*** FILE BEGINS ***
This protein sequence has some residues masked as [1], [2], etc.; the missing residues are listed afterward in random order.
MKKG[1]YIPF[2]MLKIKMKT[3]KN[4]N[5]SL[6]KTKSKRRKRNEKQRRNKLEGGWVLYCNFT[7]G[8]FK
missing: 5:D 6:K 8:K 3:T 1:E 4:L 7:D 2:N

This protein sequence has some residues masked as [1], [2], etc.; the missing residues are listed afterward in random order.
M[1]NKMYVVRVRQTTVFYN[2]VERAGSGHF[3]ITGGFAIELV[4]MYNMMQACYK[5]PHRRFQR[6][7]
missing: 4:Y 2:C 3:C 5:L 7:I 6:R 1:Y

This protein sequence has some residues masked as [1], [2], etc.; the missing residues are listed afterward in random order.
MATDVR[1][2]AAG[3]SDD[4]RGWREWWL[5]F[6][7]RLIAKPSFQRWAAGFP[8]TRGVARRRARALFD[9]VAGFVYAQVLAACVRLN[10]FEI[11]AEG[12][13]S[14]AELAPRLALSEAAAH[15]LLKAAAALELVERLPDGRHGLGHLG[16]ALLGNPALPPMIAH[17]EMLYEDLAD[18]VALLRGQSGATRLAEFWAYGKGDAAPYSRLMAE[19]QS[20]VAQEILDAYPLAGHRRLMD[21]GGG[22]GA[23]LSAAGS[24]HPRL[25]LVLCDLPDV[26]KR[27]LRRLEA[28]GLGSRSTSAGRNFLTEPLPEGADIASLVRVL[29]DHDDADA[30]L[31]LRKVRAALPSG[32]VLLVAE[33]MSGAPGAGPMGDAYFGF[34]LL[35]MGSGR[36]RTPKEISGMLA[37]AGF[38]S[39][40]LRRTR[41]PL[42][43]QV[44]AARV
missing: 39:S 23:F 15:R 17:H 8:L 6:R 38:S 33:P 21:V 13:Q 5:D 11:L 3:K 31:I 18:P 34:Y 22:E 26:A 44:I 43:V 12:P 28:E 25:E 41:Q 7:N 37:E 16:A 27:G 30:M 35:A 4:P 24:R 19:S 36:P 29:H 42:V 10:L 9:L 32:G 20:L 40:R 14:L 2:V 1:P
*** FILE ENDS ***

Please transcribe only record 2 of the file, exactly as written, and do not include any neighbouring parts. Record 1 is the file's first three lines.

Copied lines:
This protein sequence has some residues masked as [1], [2], etc.; the missing residues are listed afterward in random order.
M[1]NKMYVVRVRQTTVFYN[2]VERAGSGHF[3]ITGGFAIELV[4]MYNMMQACYK[5]PHRRFQR[6][7]
missing: 4:Y 2:C 3:C 5:L 7:I 6:R 1:Y